The Entrepreneurial University: a Vision I do not Share
While these thoughts are still raw in my mind (and while my computer updates, backs up, and de-viruses), I need to voice some concerns about Higher Education in the UK.
Disclaimer: I am not involved in policy-making in any capacity. I am a university teacher and my research is on academic writing. This rant is linked to how I see government policies on higher education affecting the activities of Higher Education, including the impact of these policies on the social practice of academic writing (which is my specific interest)
In November 2015, the Department for Business Innovation and Skills, UK government, published a Green Paper on the future of Universities. The report is called ‘Fulfilling our Potential: Teaching Excellence, Social Mobility and Student Choice’ and is foreworded by Jo Johnson, Minister of State for Universities and Science, aka brother of Boris Johnson, current Conservative Mayor of London (what qualifies Jo Johnson for this role, I don’t know).
Rant #1: despite this paper outlining government policy on Higher Education, the word ‘education’ does not actually feature in the document (certainly not in the first 30 pages I have scanned in some detail). However, the following words do feature with regular, repetitive frequency: ‘teaching’, ‘research’, ‘business(es)’, ‘skills’, ‘value for money’, ‘providers’, ‘financial health’, ‘competitiveness’, ‘transferable work skills that business needs’, ‘what students are getting for their money’, ‘taxpayer’, ’employers’, ‘pipeline of graduates’, and so on.
This capitalist, factory-line, business-speak worries me because the underlying assumption of this document is that University is somewhere you get trained in order to develop the transferable skills you need to go into ‘business’.
But what of the people who graduate from University in order to work in Public Health, Social Services, the Civil Service, Politics, Education at all levels, Development, Charities, Research, Diplomacy …? Either this business model of a University will not provide THEM with the knowledge, understandings, sensitivities, civic and social loyalties, commitment to social justice, fairness and equality, attitudes and dispositions needed for these socially-oriented professions, OR the government is stealthily on a mission to privatise the entire public sector, too, so that graduates are indeed perfectly matched and programmed to a life dedicated to profit-making. I suspect the latter option is in the government plan.
It’s also mis-placed to believe that business doesn’t need the aptitudes I have italicised above: it does; in fact, businesses are going to need these aptitudes (not skills) even more as business increasingly takes on the role of the State in securing public goods such as our national health service and our education.
Rant #2: the Green Paper rightly recognises the need to value Teaching at University. This is in light of the historic bias towards Research, and I applaud the need to value teaching. However, the way the Green Paper sets out to value Teaching is all wrong. In effect, it is segregating Teaching and Research even further, as Steve Fuller explains in this recent post. So, not only do the two vital fundamentals of a ‘higher’ education – Teaching-informed Research and Research-informed Teaching – get prised apart, it will become ever easier for teaching to be outsourced and sub-contracted to private providers.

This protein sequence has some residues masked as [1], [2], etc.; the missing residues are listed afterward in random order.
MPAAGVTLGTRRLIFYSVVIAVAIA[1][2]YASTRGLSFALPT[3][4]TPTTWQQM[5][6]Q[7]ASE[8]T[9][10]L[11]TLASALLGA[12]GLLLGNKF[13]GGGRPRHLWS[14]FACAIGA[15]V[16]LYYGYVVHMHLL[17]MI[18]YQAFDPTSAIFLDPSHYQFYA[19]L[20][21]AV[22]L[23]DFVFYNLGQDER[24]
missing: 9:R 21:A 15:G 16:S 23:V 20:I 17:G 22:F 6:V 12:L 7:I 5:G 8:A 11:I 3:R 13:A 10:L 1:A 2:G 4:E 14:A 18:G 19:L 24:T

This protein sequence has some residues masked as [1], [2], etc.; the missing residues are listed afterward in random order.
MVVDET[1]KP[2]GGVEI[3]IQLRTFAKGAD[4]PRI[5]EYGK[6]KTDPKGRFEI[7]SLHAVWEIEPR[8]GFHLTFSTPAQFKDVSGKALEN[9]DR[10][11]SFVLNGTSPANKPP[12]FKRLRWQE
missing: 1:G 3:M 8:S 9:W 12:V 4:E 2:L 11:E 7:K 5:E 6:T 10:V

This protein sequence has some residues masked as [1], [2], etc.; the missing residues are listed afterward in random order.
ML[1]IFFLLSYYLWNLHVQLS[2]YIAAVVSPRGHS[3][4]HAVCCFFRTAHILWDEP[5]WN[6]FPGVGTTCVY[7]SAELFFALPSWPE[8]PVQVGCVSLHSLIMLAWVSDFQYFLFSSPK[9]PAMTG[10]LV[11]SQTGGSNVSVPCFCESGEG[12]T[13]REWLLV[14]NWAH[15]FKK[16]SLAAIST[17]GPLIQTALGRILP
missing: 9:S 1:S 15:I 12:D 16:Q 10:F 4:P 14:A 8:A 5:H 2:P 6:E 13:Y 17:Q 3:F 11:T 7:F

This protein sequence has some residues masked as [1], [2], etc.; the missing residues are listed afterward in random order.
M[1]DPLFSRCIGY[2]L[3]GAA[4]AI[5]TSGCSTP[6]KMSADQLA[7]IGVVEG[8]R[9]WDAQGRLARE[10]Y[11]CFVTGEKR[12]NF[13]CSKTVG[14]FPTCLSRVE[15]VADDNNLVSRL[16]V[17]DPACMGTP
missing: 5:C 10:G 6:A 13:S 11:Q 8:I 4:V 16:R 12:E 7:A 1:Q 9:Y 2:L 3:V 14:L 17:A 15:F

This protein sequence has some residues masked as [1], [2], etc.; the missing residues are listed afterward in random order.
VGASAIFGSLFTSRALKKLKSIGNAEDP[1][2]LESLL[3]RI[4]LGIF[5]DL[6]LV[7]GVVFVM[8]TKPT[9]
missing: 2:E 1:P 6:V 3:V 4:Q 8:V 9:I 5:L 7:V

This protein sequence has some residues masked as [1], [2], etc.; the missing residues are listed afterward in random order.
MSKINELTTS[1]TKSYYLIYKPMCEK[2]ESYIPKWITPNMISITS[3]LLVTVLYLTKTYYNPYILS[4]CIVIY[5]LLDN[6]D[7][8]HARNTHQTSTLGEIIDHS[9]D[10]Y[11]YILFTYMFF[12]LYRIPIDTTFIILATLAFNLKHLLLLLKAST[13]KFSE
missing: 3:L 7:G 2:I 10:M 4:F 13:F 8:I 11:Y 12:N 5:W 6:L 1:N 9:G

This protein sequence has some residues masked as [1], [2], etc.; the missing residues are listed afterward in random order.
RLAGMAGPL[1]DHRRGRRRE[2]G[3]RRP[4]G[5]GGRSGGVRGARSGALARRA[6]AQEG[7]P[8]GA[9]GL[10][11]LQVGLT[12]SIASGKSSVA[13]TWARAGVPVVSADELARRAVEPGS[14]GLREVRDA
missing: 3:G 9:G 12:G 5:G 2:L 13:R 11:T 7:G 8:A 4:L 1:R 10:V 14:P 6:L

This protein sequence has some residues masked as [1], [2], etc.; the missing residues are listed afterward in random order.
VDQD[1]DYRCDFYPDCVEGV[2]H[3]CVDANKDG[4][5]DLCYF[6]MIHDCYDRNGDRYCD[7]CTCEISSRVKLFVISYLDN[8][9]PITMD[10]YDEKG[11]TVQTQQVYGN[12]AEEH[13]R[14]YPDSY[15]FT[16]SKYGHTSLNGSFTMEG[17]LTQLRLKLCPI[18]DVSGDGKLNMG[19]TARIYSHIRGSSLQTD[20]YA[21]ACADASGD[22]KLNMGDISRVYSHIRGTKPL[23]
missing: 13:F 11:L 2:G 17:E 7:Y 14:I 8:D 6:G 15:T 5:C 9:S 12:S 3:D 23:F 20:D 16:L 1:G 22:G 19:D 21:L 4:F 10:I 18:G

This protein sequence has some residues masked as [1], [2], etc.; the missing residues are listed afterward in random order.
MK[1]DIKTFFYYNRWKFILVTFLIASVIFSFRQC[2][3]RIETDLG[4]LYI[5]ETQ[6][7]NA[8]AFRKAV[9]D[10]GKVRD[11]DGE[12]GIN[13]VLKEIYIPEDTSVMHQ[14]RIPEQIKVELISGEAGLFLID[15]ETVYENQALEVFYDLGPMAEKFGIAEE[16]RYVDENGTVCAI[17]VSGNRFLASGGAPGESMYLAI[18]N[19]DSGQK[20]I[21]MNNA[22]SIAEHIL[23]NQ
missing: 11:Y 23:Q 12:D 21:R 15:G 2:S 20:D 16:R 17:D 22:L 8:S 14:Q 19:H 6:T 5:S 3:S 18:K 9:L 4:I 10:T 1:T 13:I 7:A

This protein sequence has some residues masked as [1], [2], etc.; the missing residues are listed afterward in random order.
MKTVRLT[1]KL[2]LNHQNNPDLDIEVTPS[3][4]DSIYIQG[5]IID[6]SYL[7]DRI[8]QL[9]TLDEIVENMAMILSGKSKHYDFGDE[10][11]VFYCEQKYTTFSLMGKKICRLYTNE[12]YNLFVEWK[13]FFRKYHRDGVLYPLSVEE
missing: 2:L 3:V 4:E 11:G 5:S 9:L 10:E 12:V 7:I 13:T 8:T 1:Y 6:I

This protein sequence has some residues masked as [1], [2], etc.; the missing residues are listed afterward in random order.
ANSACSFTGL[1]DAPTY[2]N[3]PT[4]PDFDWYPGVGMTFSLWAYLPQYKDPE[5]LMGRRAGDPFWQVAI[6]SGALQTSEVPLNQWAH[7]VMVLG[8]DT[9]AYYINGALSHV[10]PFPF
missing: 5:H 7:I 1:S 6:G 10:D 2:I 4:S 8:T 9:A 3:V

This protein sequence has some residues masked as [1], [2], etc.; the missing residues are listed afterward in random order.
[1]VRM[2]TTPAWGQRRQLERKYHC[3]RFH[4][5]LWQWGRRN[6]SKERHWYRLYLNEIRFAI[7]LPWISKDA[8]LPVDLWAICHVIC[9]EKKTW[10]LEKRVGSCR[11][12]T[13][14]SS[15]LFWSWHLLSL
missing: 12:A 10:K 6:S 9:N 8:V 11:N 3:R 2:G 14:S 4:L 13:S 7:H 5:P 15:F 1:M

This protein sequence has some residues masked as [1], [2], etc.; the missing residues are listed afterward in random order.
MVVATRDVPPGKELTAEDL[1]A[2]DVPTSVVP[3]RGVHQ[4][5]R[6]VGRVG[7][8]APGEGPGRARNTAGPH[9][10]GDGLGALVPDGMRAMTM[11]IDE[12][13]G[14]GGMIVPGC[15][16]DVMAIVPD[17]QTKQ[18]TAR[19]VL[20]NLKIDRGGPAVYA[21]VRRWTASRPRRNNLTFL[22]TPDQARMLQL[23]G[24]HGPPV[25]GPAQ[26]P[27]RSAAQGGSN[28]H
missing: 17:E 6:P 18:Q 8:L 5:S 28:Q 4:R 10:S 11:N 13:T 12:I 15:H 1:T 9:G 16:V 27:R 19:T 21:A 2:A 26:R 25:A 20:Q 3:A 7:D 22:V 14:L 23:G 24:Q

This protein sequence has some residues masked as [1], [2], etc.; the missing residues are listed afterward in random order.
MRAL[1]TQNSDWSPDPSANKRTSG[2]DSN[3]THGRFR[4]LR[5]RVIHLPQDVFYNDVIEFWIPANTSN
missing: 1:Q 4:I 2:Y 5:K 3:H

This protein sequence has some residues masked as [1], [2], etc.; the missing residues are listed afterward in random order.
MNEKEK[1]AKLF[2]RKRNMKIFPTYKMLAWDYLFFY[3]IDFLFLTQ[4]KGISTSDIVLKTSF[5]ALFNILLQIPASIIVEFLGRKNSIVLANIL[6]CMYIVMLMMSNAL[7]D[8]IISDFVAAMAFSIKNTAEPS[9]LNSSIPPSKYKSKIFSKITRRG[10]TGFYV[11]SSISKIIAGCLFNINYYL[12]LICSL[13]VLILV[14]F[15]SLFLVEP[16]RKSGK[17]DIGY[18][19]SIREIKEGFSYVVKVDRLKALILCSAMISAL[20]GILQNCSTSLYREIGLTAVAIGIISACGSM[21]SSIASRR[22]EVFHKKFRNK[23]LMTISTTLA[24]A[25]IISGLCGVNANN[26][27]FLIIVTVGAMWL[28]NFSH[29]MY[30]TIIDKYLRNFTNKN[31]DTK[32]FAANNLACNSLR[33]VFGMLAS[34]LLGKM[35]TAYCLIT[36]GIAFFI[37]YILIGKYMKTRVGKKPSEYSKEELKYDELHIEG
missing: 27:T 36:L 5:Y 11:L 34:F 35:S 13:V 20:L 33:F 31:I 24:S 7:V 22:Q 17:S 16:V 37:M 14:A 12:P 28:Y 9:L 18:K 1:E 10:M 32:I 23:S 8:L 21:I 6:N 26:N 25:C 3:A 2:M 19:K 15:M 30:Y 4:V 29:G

Rant #3: the Green Paper wants the quality of a University to be decided by the students themselves through student surveys. That is like relying on a sick patient to judge the quality of care they are receiving: if I am in agony and in a foul temper as a result of this pain, and my doctor hands me a questionnaire asking me to comment on the quality of care I am receiving, what are the chances that a few expletives slip through my keyboard?! Similarly, if I get bad grades on my university work (as I did throughout my first year at uni, as it happens), how likely am I to praise the hand that beats me? Jonathan Wolf explains the flawed logic of relying on student surveys much better.
Rant #4: the UK government’s vision of Higher Education is as far away from the ideal of a Public Good as could possibly be. As Mary Warnock has said, ‘training’ should fall within the remit of a company’s R&D department and should not be the responsibility of a University whose purpose it is to think of future generations, not just the contingent, transient needs of present-day profits and financial targets.
I remain committed to a view of education that sees it as a public good that is accountable to government but not dictated to by government policy, as Mary Warnock, above, has argued. I am also a fan of Ron Barnett, whose 2013 book ‘Imagining the University’ (Routledge) calls for a new collective ‘imaginary’ of what University could be so that we move away from the current entrepreneurial and restricted vision of what we have now. Similarly, Tina Besely and Michael Peters (2013), have re-imagined the university for the 21st century, seeing it as a place of creativity, innovation, criticality, imagination, and possibilities where bigger and better things can happen compared to the mean short-sightedness of the vision outlined in the UK Green Paper.
And because I am keen to widen our concept of what academic writing is and what it can do, this entrepreneurial and corporate University does not sound to me like the sort of place where exploration, experimentation, risk-taking, and innovation can thrive.
Rant over (for now).